Ray Calabro: You often talk about emotion and drawing. This reminded me of the way you talk about the difference between computer and hand drawing–drawing being more visceral, and appealing to the emotional side in people.
PB: And you can manipulate drawing to get at what’s important and what’s not. A computer drawing makes everything rather even, although someday it will probably be able to be more like a thought/feeling process.
[Photo by Peter Aaron Esto Photographics]
What have been the most successful methods of delegating responsibility over the growth of the practice?
RC: Something I appreciate about Peter is he can think about broad things like planning and overarching principles, but also about detail in the same breath. He is genuinely interested in every phase and scale of design and that interest has created a culture of people that are also interested in all aspects of design. He’s happy to discuss in a single session how the building relates to the site and also if the coping is too big or the way the waterproofing detail wraps the edge. There’s always been this interest and belief in making inspiring, powerful architecture and buildings that perform well.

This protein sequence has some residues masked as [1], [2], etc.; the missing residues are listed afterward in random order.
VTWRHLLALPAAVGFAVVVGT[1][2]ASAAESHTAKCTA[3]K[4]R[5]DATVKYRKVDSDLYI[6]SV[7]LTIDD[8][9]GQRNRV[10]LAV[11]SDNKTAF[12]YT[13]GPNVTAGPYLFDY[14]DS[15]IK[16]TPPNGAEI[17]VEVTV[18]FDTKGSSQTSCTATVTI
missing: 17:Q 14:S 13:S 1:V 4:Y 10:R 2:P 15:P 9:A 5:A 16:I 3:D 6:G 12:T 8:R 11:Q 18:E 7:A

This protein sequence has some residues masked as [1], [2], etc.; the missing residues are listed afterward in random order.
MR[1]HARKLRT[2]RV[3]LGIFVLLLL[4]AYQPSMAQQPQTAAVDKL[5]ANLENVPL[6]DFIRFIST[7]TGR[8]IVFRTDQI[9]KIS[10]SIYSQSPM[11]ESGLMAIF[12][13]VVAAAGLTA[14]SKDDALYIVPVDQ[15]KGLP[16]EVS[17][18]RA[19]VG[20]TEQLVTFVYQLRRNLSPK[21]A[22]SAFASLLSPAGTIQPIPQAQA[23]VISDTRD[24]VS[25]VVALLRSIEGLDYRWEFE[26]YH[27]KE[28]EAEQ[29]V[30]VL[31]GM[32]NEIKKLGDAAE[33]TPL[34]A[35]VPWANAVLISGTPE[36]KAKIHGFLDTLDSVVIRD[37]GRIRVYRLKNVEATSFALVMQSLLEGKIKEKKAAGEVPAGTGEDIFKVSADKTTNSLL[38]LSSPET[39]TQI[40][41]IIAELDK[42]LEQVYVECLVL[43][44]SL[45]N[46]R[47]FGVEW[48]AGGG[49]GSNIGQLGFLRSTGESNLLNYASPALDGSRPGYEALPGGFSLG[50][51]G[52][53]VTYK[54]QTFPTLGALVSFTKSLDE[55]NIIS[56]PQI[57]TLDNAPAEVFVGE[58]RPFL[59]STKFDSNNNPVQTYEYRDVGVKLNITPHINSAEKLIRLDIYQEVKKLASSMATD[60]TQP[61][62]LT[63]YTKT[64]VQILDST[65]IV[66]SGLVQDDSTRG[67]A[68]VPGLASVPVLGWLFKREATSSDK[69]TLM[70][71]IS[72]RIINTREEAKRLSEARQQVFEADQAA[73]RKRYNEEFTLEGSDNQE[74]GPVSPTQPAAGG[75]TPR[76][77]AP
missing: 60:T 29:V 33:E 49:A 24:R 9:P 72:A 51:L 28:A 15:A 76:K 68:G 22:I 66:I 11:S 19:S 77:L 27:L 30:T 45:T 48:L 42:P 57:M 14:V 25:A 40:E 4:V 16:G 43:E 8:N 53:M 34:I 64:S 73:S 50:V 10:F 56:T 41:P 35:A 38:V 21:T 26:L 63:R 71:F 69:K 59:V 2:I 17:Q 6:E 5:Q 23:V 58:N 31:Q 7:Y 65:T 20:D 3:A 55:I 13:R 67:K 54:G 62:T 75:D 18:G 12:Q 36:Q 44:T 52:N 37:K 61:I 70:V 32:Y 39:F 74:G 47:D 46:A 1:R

PB: Sometimes you worry about being too sensible, but architecture is rooted in those things.
It sounds like you’re fostering a culture where everyone’s thinking both in macro and micro.
RC: We hope so; we encourage it. That’s a critical thing. An interviewee commented recently that she appreciated our craft of buildings, and that many firms are not as interested in that.
PB: That approach makes a special kind of architecture. Not just the way they perform, but the emotional aspect. It’s good to think about how people feel when they walk up a stair and what they touch and the quality of the light. The potent positions are usually where you begin and end – the top and bottom of columns or the beginning and end of a path. Current architecture doesn’t think enough about those issues.